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The Ends of HarmThe Moral Foundations of Criminal Law$
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Victor Tadros

Print publication date: 2011

Print ISBN-13: 9780199554423

Published to Oxford Scholarship Online: January 2012

DOI: 10.1093/acprof:oso/9780199554423.001.0001

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Justifying Punishment

Justifying Punishment

Chapter:
(p.20) (p.21) 2 Justifying Punishment
Source:
The Ends of Harm
Author(s):

Victor Tadros

Publisher:
Oxford University Press
DOI:10.1093/acprof:oso/9780199554423.003.0002

In making progress with the justification of punishment it is important to distinguish between the immediate aims of punishment and the deeper philosophical commitments which underpin its justification. The immediate aims of punishment can usefully be separated into things of intrinsic value and things of instrumental value. Different theories justify punishment by appealing to these different values. Retributivists think that punishment is to be justified in virtue of the fact that the suffering of offenders is good in itself. Instrumentalists think that punishment is to be justified in virtue of its good effects – most importantly in reducing the crime rate. This debate is to be distinguished from the debate between consequentialism and non-consequentialism. Retributivists are commonly associated with non-consequentialism and instrumentalists are commonly associated with consequentialism. But these associations are philosophically weak. Retributivists may be consequentialists and instrumentalists may be non-consequentialists.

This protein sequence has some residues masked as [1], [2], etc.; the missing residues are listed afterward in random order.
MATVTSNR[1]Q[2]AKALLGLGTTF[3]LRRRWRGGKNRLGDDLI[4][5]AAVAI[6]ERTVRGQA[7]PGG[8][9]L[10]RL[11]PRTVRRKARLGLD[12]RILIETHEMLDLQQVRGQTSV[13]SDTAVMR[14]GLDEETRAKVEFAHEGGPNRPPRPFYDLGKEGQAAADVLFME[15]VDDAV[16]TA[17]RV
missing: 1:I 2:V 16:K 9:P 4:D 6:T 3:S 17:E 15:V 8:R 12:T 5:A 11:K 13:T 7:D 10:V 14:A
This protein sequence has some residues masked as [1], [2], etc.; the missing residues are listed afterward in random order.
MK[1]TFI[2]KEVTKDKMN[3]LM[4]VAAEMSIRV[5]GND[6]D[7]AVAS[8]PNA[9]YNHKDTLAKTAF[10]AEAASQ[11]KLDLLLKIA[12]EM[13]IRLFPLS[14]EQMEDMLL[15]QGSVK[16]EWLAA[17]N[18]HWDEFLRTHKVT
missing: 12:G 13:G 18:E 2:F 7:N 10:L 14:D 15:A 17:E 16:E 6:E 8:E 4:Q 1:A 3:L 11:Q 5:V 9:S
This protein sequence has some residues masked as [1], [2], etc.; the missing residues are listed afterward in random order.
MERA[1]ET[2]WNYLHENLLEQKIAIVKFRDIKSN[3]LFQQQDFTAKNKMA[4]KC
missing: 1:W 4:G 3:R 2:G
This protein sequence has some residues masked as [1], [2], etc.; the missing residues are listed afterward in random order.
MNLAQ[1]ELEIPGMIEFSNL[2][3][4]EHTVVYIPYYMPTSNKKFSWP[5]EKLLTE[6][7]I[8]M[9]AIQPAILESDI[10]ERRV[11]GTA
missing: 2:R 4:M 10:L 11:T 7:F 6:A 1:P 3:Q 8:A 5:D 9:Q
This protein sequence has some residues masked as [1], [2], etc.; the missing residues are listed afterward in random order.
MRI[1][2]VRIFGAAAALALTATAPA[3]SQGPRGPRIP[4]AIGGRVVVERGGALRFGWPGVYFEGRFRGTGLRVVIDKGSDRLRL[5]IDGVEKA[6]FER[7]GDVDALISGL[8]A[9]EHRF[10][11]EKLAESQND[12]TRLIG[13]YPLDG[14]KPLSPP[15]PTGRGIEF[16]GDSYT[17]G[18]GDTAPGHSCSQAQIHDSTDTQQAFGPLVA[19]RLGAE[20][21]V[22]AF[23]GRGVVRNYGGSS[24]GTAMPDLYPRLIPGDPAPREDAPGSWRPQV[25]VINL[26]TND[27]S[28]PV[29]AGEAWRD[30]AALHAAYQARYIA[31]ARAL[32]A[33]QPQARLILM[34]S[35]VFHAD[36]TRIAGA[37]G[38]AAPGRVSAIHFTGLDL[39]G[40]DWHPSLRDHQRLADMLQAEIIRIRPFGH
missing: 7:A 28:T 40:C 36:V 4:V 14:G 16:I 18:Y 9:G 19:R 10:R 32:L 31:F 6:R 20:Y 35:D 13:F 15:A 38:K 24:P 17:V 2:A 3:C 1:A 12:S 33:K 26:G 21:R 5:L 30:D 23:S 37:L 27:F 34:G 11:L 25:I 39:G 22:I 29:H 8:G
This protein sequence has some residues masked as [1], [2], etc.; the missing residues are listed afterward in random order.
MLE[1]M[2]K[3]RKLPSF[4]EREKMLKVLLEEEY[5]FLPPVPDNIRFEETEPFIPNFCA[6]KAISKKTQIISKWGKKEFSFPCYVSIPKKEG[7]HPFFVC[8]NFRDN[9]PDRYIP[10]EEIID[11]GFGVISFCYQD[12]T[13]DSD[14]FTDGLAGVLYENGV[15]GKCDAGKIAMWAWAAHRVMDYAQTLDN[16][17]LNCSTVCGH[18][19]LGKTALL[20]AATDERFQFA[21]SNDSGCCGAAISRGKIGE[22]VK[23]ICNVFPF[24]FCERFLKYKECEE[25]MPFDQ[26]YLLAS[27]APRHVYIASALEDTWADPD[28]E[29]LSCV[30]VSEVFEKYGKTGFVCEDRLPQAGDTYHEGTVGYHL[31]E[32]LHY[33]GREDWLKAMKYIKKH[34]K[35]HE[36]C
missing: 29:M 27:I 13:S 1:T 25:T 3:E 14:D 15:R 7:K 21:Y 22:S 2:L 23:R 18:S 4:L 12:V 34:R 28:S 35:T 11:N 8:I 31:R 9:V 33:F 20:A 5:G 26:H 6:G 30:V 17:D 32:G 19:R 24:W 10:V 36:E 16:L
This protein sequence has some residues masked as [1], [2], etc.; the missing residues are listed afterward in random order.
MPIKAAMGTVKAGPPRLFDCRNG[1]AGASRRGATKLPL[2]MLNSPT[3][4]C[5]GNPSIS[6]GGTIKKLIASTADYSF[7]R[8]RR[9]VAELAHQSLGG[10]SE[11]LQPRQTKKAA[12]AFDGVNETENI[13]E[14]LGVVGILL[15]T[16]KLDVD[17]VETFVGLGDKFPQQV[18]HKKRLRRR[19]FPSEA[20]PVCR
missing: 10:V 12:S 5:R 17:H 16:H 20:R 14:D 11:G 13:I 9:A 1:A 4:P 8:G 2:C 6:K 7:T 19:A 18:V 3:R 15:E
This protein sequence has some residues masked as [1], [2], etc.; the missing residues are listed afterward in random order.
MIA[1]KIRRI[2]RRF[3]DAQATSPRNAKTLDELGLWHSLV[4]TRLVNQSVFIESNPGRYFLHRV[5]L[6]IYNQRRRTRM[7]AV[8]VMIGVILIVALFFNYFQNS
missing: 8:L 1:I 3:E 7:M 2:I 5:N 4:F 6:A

Keywords:   intrinsic value, instrumental value, consequentialism, non-conseqeuntialism, retributivism, instrumentalism

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